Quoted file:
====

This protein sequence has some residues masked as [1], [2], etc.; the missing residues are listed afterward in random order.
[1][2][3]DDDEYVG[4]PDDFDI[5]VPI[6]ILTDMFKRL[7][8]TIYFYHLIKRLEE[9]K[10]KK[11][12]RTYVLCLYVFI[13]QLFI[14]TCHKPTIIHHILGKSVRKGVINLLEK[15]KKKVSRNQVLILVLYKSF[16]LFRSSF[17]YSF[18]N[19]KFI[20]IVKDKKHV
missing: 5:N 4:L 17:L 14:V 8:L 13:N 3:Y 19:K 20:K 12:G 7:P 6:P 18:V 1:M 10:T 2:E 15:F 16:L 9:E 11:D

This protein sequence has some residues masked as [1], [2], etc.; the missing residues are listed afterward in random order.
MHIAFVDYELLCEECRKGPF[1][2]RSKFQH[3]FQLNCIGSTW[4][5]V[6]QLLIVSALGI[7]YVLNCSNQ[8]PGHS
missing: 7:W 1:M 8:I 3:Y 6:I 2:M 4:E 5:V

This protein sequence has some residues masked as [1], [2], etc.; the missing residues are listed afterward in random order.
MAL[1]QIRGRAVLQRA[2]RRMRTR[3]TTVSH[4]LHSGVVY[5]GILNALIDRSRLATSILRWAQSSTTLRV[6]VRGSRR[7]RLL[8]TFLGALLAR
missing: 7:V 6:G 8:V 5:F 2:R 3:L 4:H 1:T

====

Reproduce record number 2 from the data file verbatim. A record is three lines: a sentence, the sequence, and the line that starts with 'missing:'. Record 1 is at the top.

This protein sequence has some residues masked as [1], [2], etc.; the missing residues are listed afterward in random order.
MHIAFVDYELLCEECRKGPF[1][2]RSKFQH[3]FQLNCIGSTW[4][5]V[6]QLLIVSALGI[7]YVLNCSNQ[8]PGHS
missing: 7:W 1:M 8:I 3:Y 6:I 2:M 4:E 5:V